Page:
On Friday, 1 October 2021, at the invitation of the Embassy of Bosnia and Herzegovina in Montenegro, the Cultural Information Centre (KIC) Budo Tomović in Podgorica hosted the Centre for Nonviolent Action Sarajevo/Belgrade as the organiser of the promotion of two short story collections about reconciliation, Biber 03 and Biber 04. The collections were presented as part of the 12 Days of Peace campaign conducted by diplomatic missions of Bosnia and Herzegovina to mark the International Day of Peace (21 September) and the International Day of Nonviolence (2 October).
The Biber collections and stories were presented by: Lejla Kalamujić, a writer from Sarajevo and member of the Biber 03 jury, Milica Rašić, a writer from Niš whose story Miris [Scent] was published in the Biber 04 collection; Afrim Demiri, a writer from Uroševac whose story Hladno svetlo [Cold Light] was published in the Biber 03 collection; Nikola Nikolić, a writer from Podgorica whose story Antifada is included in the Biber 04 collection, and Ivana Franović, member of the Biber Team and the Centre for Nonviolent Action from Belgrade. The panel discussion was moderated by Nedžad Novalić, a member of the Centre for Nonviolent Action from Sarajevo.
Biber is a short story contest for engaged stories in Albanian, Macedonian, Bosnian, Croatian, Serbian and Montenegrin. The theme of the competition is reconciliation in the context of the aftermath of the wars and violence in the countries of former Yugoslavia, but also eligible are stories that can contribute to better understanding among people, reducing hatred and dismantling prejudice, anti-war stories, stories about dealing with the past, deconstructing images of the enemy, about empathy, brave stories that dare walk in the “enemy’s” shoes, stories that push boundaries and open up the way to build a more stable, safer and freer future for all. The competition is organised by the Biber team of the Centre for Nonviolent Action Sarajevo-Belgrade.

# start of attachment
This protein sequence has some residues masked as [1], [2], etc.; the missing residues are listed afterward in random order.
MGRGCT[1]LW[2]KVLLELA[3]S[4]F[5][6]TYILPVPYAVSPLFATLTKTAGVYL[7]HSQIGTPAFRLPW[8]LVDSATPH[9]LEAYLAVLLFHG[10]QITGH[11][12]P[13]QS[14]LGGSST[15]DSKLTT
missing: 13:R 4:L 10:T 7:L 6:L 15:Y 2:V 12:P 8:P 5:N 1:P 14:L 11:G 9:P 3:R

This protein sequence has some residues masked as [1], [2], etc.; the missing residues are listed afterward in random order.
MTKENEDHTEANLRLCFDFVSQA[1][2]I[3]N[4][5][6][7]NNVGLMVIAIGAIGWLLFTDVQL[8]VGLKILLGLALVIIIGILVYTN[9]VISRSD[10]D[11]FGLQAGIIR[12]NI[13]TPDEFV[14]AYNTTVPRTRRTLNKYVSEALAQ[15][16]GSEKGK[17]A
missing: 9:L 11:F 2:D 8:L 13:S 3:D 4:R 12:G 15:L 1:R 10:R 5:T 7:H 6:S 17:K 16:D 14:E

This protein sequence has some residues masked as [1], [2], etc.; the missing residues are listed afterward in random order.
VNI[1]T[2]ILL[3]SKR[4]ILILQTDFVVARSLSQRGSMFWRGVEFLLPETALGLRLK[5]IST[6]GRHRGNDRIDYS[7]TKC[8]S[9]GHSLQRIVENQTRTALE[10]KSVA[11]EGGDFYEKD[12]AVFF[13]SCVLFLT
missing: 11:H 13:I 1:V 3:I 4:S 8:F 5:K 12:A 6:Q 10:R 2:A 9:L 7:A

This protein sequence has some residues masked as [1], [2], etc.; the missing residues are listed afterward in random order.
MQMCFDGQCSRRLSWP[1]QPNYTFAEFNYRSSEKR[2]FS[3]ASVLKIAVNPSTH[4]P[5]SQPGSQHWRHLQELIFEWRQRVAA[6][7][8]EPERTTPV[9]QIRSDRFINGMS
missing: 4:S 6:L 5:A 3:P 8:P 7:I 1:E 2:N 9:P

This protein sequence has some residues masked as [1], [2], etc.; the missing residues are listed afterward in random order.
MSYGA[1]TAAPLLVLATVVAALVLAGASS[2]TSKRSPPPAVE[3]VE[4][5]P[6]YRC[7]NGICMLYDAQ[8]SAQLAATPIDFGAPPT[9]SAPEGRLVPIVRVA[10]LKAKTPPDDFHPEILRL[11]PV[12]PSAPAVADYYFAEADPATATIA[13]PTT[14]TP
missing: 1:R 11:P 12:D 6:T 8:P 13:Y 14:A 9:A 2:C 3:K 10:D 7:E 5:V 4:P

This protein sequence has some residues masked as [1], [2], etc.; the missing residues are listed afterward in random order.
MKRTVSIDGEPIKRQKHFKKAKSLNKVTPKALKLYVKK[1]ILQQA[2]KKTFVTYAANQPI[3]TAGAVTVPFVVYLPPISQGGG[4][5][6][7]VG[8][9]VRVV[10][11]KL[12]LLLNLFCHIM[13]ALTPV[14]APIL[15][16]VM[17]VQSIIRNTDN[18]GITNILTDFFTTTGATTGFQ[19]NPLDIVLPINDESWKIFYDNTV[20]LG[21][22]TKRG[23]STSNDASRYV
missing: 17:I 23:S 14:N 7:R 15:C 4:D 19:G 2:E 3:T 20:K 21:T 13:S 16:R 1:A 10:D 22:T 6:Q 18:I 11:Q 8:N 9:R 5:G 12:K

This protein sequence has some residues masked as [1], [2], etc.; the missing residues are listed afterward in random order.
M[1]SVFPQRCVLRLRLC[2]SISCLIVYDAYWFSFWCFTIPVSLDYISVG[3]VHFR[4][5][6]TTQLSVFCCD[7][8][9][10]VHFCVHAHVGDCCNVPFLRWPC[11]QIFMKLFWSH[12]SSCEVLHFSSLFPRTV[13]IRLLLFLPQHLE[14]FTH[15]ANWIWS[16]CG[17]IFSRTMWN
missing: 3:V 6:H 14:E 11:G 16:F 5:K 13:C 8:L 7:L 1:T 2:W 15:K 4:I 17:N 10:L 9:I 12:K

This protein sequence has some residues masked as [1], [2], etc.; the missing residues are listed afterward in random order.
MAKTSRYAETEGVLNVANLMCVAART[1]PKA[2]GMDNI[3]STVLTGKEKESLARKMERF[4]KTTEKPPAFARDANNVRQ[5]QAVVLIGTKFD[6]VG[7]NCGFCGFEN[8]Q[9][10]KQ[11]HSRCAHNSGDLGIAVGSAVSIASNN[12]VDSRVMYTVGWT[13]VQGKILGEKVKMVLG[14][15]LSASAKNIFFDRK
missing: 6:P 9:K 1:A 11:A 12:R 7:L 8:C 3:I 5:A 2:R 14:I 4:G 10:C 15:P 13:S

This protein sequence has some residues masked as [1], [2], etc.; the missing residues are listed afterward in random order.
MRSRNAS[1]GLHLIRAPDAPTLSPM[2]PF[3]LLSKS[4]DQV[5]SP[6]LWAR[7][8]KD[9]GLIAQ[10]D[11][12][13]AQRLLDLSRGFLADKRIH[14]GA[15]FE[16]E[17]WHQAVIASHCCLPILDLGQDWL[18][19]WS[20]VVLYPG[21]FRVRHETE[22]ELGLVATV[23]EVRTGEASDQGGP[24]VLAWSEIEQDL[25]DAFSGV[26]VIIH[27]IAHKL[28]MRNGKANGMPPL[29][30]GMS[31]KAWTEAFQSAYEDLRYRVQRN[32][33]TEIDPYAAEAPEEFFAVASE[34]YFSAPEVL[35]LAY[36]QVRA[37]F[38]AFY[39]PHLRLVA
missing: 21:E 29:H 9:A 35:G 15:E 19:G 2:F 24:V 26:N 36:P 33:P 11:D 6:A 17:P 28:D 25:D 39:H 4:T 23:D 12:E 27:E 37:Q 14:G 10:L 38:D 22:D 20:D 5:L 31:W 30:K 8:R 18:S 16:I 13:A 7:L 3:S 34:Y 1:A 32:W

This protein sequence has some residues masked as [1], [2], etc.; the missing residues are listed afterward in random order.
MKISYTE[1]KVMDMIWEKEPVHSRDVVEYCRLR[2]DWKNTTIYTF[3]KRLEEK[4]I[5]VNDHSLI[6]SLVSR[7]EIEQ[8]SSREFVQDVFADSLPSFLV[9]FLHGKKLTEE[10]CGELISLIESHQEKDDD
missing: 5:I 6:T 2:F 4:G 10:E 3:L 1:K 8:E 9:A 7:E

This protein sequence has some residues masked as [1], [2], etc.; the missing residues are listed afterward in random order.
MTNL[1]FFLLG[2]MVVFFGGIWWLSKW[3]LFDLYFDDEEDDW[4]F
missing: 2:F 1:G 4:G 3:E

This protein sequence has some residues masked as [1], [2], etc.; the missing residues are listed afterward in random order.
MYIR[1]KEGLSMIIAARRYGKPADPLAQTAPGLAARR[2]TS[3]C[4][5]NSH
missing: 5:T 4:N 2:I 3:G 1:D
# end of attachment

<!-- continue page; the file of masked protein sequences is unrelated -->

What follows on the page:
Lejla Kalamujić, a writer from Sarajevo and member of the jury for the third Biber contest said that Biber has attracted significant attention in literary circles. “It has found its place, because it brings together people writing about war to ensure that it never happens again,” she said in Podgorica.
“A writer acts like a confessor of sins, writing about the sins of others, not his own, but still asking that they be forgiven,” Afrim Demiri, a writer from Uroševac, Kosovo, described the role of writers in reconciliation processes, adding that he is concerned about young people going to war again one day. “There is a saying in the Albanian tradition to the tune of ‘one more male – one more rifle’, but I wish it was: one more mind, one more love, one more pen…”
Recalling that the attack on Dubrovnik took place on today’s date, 1 October 1991, Nikola Nikolić from Podgorica pointed out that history cannot convey to ordinary people even a fraction of what ordinary people suffer in war, but literature can. “Victims are anonymous in history, they don’t have a voice of their own, but literature gives them a voice,” said Nikola Nikolić.
“I don’t know if it’s harder to talk about the war from the perspective of someone who was a victim or someone who was a perpetrator,” wondered Milica Rašić from Niš whose story was published in the Biber 04 collection.
Ivana Franović from the Centre for Nonviolent Action and the Biber Team said that “Writing engaged literature that promotes human rights, reconciliation, love… you as authors give us working on these topics incredible support, we feel that we are not alone. The nationalist discourse uses literature, but so can we. We are going to keep this up and in December, we’re launching the 5th contest.”
A photo gallery from the promotion in Podgorica can be viewed here